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Vice President of the European Commission responsible for Competition Policy
Speech: Doing more with less – State aid reform in times of austerity: Supporting growth amid fiscal constraints
King's College – The modernisation of State aid rules
London, 11 January 2013
Mr Secretary of State,
Ladies and Gentlemen:
I thank King’s College and the College of Europe for joining forces to organise this event. Initiatives of this kind are the perfect opportunity to discuss the policies and explain the decisions that we take together in the European institutions. Indeed, EU policy-making is based on regular consultations and an open dialogue with the organisations and individuals that are affected by our decisions. But I like to participate in such debates out of Brussels to counter the perception of the EU as a bureaucratic Leviathan and open new channels of communication with our stakeholders and with our fellow citizens. I am also happy that this conference takes place in London, given that the UK is one of the most active supporters of our topic today, the strategy for the modernisation of State Aid control.
Our initiative will streamline the rules and procedures and will propose a new compact to Europe’s governments. The reform started to bear its first fruits in December, as I will explain later on, and its different components will be discussed and adopted from now until mid-2014. But our strategic initiative will have its intended effects only if it dovetails with the many measures to support growth taken at national level. I hope this will also happen with the industrial strategy unveiled by Secretary Cable last year, shortly after the Olympics. Both the UK authorities and the European Commission share a few core principles, namely recognising a role for the state in shaping the economy, pulling together private and public efforts, and creating the best conditions in the markets to boost growth and create jobs.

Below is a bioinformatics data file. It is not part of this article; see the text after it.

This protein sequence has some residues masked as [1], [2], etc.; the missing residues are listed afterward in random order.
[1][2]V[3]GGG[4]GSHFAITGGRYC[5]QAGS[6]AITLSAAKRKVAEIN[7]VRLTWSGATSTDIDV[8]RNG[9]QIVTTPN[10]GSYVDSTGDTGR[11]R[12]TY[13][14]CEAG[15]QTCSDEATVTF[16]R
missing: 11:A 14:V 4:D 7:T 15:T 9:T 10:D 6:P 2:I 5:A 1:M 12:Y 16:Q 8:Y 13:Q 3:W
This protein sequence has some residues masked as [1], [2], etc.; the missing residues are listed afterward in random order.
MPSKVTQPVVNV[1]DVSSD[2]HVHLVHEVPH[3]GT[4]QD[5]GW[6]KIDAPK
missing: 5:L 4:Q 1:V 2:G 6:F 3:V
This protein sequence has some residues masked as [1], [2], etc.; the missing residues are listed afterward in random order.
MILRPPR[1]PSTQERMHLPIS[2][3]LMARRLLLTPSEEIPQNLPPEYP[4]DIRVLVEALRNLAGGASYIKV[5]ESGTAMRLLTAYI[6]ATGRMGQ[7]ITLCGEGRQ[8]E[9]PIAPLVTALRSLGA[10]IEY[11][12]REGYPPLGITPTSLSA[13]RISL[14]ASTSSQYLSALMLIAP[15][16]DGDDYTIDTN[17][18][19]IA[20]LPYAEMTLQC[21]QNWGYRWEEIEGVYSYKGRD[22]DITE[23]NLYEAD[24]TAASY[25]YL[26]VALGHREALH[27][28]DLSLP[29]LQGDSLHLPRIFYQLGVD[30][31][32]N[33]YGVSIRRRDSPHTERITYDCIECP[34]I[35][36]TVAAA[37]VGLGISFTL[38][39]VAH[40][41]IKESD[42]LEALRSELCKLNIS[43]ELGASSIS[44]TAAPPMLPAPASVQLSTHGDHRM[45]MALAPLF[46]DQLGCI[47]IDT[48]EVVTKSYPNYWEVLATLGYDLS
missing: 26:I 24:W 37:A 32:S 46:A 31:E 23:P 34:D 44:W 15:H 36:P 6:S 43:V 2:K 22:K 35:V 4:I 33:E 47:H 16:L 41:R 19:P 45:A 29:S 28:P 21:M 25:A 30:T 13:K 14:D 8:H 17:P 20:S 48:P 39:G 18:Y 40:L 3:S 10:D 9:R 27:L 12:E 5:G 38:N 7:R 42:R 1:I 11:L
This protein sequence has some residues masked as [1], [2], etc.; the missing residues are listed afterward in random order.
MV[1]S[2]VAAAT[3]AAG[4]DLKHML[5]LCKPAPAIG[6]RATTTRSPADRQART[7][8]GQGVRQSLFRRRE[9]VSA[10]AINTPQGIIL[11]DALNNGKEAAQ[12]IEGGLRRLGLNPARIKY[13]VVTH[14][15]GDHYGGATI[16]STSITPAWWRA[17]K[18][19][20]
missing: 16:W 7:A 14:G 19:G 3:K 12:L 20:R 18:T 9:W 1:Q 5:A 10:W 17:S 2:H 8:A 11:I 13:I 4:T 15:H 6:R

Before I describe our reform, I'd like to say a few words on the place of State aid policy in the process of European integration.Together with the control of the anticompetitive behaviour of private undertakings, State aid control was the first part of the internal market chapter of the Spaak Report of 1956. The early architects of the European Union showed courage and an admirable institutional acumen when they gave to an independent authority – the European Commission – the power to control the economic support that national authorities would grant to private companies.
Since 1957, the implementation of State aid law has underpinned economic integration in Europe and ensured the smooth functioning of the Single Market. The system has no equivalent anywhere else in the world. No other country, jurisdiction or trade bloc has had to make sure that decisions taken by national governments would not undermine the integrity of a super-national internal market. The basic principles of the system have not changed over the years. The main objective remains the search for the right balance between state intervention and the invisible hand. When the market does not deliver the goods that the people need, our governments can step in to fix the market failure. The present Treaty articles establishing the State aid rules – which are now in the Lisbon Treaty numbers 107 and 108 – have remained unchanged since the Treaty of Rome came into force on the 1st of January 1958.